Sometimes two men can be so similar that their similarities can be unfathomable. The opposite, of course, is also true.
The Czar is surprised, recently, by the odd similarities and contrasts between President Barack Obama and President Andrew Jackson.
If we were to describe a man with little political pedigree who hit the US Senate seemingly from nowhere, performed nothing noteworthy as a senator but almost immediately became the talk of the nation as a man who could well become President (however unlikely his background), and openly appointed supporters and friends (as well as some former or future adversaries) in key political positions, you would wonder which man your Czar meant.
You might also be confused by a discussion of the same mans rise to power on a message of change; of ending years of domination by the opposing political party, of a reformation of the Democratic party, and ultimately of dependence on greater public consumption of image over substance. We are discussing a man who could appear engaging yet insensitive, calculating yet physically adept, attractive yet reckless. Rumors exist that his legal education was less than complete, but was admitted to the bar anyway. Give up?
Yet Andrew Jackson can at times be seen as an antithesis to Barack Obama. Jackson was a brawler, who killed a man in a duel, was wounded in several others, and fought aggressively in war. He despised the concept of federal control over banks, and was determined to return banking to a purely capitalist system of success or failure. Jackson despised blacks and Indians, and had no shortage of serious problems with the women in his life. Jackson was, perhaps as a result of his military experiences, ferociously expansionist with American influence and power: he would rather push than concede, and was ruthless rather than coy when it came to foreign policy. Jackson was almost libertarian in his defense of individual liberty, and did not encourage community dependence and government assistance. These elements make him vastly different from our President.
Some factors seem different at first, but become uncomfortably similar upon deeper thought. Jackson was portrayed as a powerful figure, a military action figure with powerful chest and a commanding stature; however, he was in truth a thin, frail man who vomited blood and suffered in agony over his many military and private battles. Initially, this sounds the opposite of Obama, but the similiarity is that Jackson was not the man the media and party manufactured him to be. He was quite different, and the more people talked about Jackson (or talk about Obama) in glowing, heroic terms, the less likely the speaker seems to know the man.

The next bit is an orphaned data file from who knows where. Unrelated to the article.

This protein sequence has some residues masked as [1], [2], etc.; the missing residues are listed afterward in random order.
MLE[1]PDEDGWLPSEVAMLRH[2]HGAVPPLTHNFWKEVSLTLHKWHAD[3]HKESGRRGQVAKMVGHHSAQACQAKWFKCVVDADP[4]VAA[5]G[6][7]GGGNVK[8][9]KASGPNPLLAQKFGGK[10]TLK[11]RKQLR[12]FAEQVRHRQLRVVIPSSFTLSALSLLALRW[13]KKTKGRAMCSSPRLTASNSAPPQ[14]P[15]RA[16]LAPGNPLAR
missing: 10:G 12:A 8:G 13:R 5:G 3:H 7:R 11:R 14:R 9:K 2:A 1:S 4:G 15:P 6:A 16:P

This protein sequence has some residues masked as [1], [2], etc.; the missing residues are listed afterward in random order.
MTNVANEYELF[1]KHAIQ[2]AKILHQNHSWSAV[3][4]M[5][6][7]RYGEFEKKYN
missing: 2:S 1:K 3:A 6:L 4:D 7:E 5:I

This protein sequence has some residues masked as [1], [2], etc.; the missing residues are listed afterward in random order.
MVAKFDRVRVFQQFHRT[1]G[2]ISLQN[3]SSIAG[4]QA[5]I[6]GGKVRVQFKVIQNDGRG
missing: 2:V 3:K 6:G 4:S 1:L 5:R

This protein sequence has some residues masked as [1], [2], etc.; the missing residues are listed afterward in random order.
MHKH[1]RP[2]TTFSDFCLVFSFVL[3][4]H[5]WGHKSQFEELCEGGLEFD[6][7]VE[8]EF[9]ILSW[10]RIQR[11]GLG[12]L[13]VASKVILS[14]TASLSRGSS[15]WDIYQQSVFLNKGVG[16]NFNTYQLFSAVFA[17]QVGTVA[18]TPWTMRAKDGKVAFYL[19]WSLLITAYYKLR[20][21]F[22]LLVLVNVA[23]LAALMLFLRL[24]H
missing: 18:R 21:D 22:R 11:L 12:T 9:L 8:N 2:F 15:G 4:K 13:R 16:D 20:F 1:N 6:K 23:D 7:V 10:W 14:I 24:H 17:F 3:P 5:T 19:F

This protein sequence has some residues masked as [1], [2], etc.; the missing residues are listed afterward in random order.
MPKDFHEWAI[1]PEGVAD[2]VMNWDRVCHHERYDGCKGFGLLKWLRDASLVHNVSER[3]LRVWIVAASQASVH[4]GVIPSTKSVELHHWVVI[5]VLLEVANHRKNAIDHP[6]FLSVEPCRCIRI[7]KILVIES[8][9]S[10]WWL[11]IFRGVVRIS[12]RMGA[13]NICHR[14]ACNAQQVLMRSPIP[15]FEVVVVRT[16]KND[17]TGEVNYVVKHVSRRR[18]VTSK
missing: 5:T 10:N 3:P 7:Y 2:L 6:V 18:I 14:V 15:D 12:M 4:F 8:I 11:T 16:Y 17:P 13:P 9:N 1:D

Jackson was elected on a message of eliminating bureaucracy, destroying blatant corruption of elected officials, and instituting a rotating staff so that no secretary, advisor, or other staff member would be too comfortable, take their roles for granted, or become career politicians. Obama, by total contrast, was elected on a message of restoring Americas prestige, ending a global war, and repairing GOP damage to foreign and domestic policy. Yet, by total similarity, both seem opposed to the promises. Jackson surrounded himself with loyal cronies, and made very certain that party favorites were put into position (he rotated very few out: about as much as any president changes staff), and grew the government and subsequent corruption. Obama, as can be seen throughout our website, has emboldened our adversaries, insulted or ignored our friends, continued the war, and is in process of shredding the world and American economies.
Jackson and Obama were elected during very different crises. Jackson had to deal with the increasingly turbulent and fractious South, which he promised required immediate action rather than delay. Obama, as we know, took office intent on ending the so-called failure of American forces in Iraq and the growing violence in Afghanistan caused by GOP incompetence. Yet, as time passed, Jackson did nothing to address the Souths aggression or the issue of slavery beyond threaten South Carolina with a futile promise of military forcehe wound up taking the Whig position of avoidance of conflict. Likewise, we find Obama infuriating his supporters by continuing the GOP strategy in Iraq as well as Afghanistan, in total contrast to his campaign promises. Now these are broad generalizations to force a comparison, as Jackson did make States right suffer with his response to the Nullification Crisis, and indeed Obama is endangering American progress with the release of Gitmo detainees, offering to talk with the Taliban, initially threatening but then patronizing Pakistan, and putting pressure on US forces to downsize Iraq and throw tired soldiers right into Afghanistan, but the Czar is just a tour guide here, not one of the featured artists.
There are many comparisons between Obama and Carter; but the latter is not the only parallel we see. The differences between Obama and Jackson are extreme, yes, but the similarities disturbing.